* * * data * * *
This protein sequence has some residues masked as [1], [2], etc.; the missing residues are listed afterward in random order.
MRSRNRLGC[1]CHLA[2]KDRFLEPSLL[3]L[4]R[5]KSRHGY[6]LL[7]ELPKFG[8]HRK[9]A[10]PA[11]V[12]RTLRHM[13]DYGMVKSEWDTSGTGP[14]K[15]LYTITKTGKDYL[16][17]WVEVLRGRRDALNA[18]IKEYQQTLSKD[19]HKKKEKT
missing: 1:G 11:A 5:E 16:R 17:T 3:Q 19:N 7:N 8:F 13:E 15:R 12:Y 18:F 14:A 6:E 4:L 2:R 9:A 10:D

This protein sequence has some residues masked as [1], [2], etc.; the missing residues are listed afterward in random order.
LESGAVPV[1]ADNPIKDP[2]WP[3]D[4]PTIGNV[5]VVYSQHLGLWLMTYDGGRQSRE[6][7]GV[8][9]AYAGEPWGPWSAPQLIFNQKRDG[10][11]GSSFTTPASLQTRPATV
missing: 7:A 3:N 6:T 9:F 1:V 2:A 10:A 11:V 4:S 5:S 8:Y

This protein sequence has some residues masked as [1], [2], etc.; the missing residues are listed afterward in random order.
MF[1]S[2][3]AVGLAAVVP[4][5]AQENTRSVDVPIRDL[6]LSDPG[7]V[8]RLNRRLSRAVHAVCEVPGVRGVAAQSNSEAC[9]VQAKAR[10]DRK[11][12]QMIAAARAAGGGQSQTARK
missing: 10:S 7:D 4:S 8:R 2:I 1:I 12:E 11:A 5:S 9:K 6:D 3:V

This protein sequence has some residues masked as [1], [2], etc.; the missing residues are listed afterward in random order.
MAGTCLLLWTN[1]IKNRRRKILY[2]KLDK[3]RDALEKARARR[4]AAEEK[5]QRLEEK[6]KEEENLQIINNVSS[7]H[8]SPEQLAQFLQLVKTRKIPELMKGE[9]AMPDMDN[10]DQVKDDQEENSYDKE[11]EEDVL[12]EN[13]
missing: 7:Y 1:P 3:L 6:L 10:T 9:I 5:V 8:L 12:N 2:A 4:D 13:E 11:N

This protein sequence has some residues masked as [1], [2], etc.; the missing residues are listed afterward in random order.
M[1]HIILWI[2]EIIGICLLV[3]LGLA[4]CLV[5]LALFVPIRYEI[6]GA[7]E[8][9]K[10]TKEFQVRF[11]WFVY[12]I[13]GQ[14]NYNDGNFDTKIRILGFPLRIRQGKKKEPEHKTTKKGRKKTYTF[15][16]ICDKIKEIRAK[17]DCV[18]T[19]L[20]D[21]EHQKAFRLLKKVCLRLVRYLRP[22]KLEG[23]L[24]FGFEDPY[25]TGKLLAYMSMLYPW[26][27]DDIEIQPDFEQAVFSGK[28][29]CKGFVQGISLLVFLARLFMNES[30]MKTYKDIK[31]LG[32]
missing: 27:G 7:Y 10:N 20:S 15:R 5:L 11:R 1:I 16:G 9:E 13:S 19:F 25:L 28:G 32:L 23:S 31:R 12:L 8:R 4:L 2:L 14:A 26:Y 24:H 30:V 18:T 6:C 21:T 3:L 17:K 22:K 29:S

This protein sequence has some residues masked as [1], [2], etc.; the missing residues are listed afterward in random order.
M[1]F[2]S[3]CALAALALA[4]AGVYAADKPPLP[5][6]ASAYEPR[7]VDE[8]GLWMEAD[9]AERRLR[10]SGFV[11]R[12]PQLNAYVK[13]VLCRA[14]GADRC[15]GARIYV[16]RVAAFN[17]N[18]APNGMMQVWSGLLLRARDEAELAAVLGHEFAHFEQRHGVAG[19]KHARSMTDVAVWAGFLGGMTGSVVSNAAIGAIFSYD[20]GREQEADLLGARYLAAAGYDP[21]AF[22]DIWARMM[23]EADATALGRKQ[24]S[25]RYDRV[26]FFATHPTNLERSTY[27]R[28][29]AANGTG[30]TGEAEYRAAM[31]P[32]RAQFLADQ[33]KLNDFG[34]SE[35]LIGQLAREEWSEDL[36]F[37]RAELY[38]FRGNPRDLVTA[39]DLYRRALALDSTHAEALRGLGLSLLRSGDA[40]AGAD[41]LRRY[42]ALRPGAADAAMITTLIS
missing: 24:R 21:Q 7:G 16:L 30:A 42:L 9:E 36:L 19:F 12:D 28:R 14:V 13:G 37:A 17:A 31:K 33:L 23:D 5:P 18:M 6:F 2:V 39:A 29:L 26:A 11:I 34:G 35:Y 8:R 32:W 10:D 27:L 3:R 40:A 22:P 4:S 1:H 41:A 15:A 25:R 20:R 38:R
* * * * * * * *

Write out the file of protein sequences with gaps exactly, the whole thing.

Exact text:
This protein sequence has some residues masked as [1], [2], etc.; the missing residues are listed afterward in random order.
MRSRNRLGC[1]CHLA[2]KDRFLEPSLL[3]L[4]R[5]KSRHGY[6]LL[7]ELPKFG[8]HRK[9]A[10]PA[11]V[12]RTLRHM[13]DYGMVKSEWDTSGTGP[14]K[15]LYTITKTGKDYL[16][17]WVEVLRGRRDALNA[18]IKEYQQTLSKD[19]HKKKEKT
missing: 1:G 11:A 5:E 16:R 17:T 3:Q 19:N 7:N 8:F 13:E 15:R 12:Y 18:F 14:A 6:E 4:L 2:R 9:A 10:D

This protein sequence has some residues masked as [1], [2], etc.; the missing residues are listed afterward in random order.
LESGAVPV[1]ADNPIKDP[2]WP[3]D[4]PTIGNV[5]VVYSQHLGLWLMTYDGGRQSRE[6][7]GV[8][9]AYAGEPWGPWSAPQLIFNQKRDG[10][11]GSSFTTPASLQTRPATV
missing: 7:A 3:N 6:T 9:F 1:V 2:A 10:A 11:V 4:S 5:S 8:Y

This protein sequence has some residues masked as [1], [2], etc.; the missing residues are listed afterward in random order.
MF[1]S[2][3]AVGLAAVVP[4][5]AQENTRSVDVPIRDL[6]LSDPG[7]V[8]RLNRRLSRAVHAVCEVPGVRGVAAQSNSEAC[9]VQAKAR[10]DRK[11][12]QMIAAARAAGGGQSQTARK
missing: 10:S 7:D 4:S 8:R 2:I 1:I 12:E 11:A 5:S 9:K 6:D 3:V

This protein sequence has some residues masked as [1], [2], etc.; the missing residues are listed afterward in random order.
MAGTCLLLWTN[1]IKNRRRKILY[2]KLDK[3]RDALEKARARR[4]AAEEK[5]QRLEEK[6]KEEENLQIINNVSS[7]H[8]SPEQLAQFLQLVKTRKIPELMKGE[9]AMPDMDN[10]DQVKDDQEENSYDKE[11]EEDVL[12]EN[13]
missing: 7:Y 1:P 3:L 6:L 10:T 9:I 5:V 8:L 12:N 2:A 4:D 13:E 11:N

This protein sequence has some residues masked as [1], [2], etc.; the missing residues are listed afterward in random order.
M[1]HIILWI[2]EIIGICLLV[3]LGLA[4]CLV[5]LALFVPIRYEI[6]GA[7]E[8][9]K[10]TKEFQVRF[11]WFVY[12]I[13]GQ[14]NYNDGNFDTKIRILGFPLRIRQGKKKEPEHKTTKKGRKKTYTF[15][16]ICDKIKEIRAK[17]DCV[18]T[19]L[20]D[21]EHQKAFRLLKKVCLRLVRYLRP[22]KLEG[23]L[24]FGFEDPY[25]TGKLLAYMSMLYPW[26][27]DDIEIQPDFEQAVFSGK[28][29]CKGFVQGISLLVFLARLFMNES[30]MKTYKDIK[31]LG[32]
missing: 27:G 7:Y 10:N 20:S 15:R 5:L 11:R 1:I 16:G 9:E 13:S 19:F 25:L 28:G 32:L 23:S 31:R 12:L 8:R 4:L 2:L 14:A 26:Y 24:H 30:V 18:T 6:C 21:T 3:L 17:K 22:K 29:S

This protein sequence has some residues masked as [1], [2], etc.; the missing residues are listed afterward in random order.
M[1]F[2]S[3]CALAALALA[4]AGVYAADKPPLP[5][6]ASAYEPR[7]VDE[8]GLWMEAD[9]AERRLR[10]SGFV[11]R[12]PQLNAYVK[13]VLCRA[14]GADRC[15]GARIYV[16]RVAAFN[17]N[18]APNGMMQVWSGLLLRARDEAELAAVLGHEFAHFEQRHGVAG[19]KHARSMTDVAVWAGFLGGMTGSVVSNAAIGAIFSYD[20]GREQEADLLGARYLAAAGYDP[21]AF[22]DIWARMM[23]EADATALGRKQ[24]S[25]RYDRV[26]FFATHPTNLERSTY[27]R[28][29]AANGTG[30]TGEAEYRAAM[31]P[32]RAQFLADQ[33]KLNDFG[34]SE[35]LIGQLAREEWSEDL[36]F[37]RAELY[38]FRGNPRDLVTA[39]DLYRRALALDSTHAEALRGLGLSLLRSGDA[40]AGAD[41]LRRY[42]ALRPGAADAAMITTLIS
missing: 24:R 21:Q 7:G 16:L 30:A 42:L 9:E 36:L 19:F 12:D 28:R 14:V 13:G 37:A 17:A 31:K 33:L 23:D 5:P 18:M 6:F 2:V 39:A 29:L 26:A 11:I 34:G 35:Y 8:R 32:W 10:D 27:L 3:R 40:A 22:P 4:S 1:H 41:A 15:A 25:R 20:R 38:R